Alarm spread through Medford, Ore., one morning in 1917 when residents found small cards on front porches or slipped under their doors with the message, “You Will DIE This Christmas,” with DIE in capital letters.
World War One was raging in Europe, and people had been warned about possible enemy subversives in their midst.
It turned out that Paul’s Electric Store inadvertently caused the alarm by distributing the cards, using the initials “D.I.E.,” as an abbreviation of the store’s advertising slogan, “Do It Electronically.” The card failed to carry the name of the store and dropped the periods between the letters “D,” “I,” and “E.”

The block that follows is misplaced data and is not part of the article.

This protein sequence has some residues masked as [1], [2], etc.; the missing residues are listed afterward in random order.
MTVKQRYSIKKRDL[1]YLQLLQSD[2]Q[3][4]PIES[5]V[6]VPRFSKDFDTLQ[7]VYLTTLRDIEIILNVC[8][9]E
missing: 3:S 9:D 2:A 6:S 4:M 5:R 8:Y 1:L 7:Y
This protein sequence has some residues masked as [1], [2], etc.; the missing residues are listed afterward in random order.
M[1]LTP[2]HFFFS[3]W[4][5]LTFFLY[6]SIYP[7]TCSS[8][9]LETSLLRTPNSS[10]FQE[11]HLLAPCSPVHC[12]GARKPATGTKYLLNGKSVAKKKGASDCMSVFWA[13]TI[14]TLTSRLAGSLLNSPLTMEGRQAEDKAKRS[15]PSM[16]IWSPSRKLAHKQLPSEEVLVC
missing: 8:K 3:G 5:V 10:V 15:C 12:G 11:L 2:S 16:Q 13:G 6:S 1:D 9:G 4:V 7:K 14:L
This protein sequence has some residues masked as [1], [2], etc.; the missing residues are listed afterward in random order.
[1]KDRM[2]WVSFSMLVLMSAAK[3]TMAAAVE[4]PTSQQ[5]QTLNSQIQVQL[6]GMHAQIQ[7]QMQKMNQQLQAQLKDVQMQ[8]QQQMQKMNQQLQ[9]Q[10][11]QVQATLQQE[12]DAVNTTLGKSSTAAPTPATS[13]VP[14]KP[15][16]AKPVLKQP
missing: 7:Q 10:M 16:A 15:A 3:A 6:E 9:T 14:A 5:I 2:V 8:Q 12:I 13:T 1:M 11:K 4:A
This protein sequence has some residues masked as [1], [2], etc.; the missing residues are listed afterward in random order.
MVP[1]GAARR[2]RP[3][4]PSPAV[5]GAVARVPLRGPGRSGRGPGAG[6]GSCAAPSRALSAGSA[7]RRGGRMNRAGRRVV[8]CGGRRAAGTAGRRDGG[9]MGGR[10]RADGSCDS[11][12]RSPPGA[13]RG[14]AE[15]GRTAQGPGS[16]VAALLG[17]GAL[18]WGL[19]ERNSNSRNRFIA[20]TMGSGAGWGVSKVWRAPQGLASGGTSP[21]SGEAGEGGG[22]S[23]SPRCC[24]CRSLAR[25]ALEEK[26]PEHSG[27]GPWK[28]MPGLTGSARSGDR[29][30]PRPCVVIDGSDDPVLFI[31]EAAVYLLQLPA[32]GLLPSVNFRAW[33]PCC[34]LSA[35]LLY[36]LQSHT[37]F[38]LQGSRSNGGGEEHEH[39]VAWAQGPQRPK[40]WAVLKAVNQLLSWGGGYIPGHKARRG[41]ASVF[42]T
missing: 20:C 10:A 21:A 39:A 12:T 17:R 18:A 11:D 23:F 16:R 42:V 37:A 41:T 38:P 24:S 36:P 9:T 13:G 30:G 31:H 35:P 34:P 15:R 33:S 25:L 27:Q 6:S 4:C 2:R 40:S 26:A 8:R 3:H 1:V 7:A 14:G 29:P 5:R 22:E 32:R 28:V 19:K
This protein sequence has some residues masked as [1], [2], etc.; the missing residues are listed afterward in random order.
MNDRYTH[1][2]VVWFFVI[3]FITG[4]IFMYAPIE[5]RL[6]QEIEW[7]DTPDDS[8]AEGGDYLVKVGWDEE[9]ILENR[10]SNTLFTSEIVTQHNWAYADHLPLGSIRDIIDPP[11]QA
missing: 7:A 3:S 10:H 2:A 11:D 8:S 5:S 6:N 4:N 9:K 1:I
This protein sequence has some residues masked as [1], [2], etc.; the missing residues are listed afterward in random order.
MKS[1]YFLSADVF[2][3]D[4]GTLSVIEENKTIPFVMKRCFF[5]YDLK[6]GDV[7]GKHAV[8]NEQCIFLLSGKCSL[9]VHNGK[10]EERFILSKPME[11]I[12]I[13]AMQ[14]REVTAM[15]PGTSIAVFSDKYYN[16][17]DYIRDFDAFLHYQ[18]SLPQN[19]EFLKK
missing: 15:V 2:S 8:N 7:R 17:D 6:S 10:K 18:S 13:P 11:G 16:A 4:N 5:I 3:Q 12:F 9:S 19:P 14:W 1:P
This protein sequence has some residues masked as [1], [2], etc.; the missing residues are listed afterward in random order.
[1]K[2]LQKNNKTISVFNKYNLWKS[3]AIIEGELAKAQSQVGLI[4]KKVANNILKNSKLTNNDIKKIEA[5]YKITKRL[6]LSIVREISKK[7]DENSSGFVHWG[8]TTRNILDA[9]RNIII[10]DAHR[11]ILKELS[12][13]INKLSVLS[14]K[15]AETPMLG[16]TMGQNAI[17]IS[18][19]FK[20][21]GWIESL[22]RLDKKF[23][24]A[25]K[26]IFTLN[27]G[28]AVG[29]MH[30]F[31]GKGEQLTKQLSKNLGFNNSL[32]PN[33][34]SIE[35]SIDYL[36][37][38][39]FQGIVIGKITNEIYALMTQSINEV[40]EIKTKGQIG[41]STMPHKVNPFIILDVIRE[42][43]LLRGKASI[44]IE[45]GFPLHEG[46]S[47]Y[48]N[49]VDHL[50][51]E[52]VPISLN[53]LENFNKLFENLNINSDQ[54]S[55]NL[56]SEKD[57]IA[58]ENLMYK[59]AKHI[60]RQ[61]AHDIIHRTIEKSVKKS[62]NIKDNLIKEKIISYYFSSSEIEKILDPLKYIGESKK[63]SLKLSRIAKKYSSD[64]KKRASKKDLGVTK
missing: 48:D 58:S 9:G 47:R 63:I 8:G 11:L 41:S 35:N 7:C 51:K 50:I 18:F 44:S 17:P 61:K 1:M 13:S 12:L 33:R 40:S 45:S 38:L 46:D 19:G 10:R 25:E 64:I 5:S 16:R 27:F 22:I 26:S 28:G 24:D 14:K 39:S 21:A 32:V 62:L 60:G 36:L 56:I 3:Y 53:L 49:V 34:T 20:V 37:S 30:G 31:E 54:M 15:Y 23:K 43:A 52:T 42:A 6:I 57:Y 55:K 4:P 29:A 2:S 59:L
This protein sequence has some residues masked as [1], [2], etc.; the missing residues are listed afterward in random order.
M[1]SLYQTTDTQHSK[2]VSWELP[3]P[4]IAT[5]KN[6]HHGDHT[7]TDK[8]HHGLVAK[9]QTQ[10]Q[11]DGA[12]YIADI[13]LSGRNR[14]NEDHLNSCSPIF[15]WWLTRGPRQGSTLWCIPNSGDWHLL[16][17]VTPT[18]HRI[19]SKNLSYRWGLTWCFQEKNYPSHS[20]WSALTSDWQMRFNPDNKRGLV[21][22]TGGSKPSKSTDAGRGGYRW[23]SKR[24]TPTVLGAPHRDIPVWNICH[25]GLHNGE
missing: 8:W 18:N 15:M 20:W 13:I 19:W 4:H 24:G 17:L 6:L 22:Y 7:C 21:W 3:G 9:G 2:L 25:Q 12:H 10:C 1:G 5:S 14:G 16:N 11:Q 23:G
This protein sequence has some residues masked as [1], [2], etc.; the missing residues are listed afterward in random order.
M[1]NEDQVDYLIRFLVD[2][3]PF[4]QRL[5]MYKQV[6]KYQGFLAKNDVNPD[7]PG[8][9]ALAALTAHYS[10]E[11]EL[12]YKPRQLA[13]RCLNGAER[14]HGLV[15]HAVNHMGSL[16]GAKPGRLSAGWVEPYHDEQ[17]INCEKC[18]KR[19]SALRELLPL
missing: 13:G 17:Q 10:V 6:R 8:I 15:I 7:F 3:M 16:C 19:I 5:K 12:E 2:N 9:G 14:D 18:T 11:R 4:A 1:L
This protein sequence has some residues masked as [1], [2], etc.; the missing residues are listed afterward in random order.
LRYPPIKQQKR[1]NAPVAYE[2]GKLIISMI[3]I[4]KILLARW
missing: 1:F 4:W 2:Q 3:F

The Medford Mail Tribune of Dec. 18, 1917, wrote, “… it seems that not one person in this city read the … (store’s intended) meaning, but that all on reading the card interpreted it to mean that that household was threatened with death before Christmas.”
The Justice of the Peace served a warrant ordering the store owner, B.W. Paul, to trial on a charge of disorderly conduct, based on a complaint that C.W. Conklin’s daughter-in-law became hysterical when she found one of the cards tied to the front door.
Source: “'YOU WILL DIE THIS CHRISTMAS' INTENDED AS AD." Mail Tribune, 18 Dec. 1917 [Medford, Ore.] [Re-published 18 Dec. 2017. local ed., p. A3]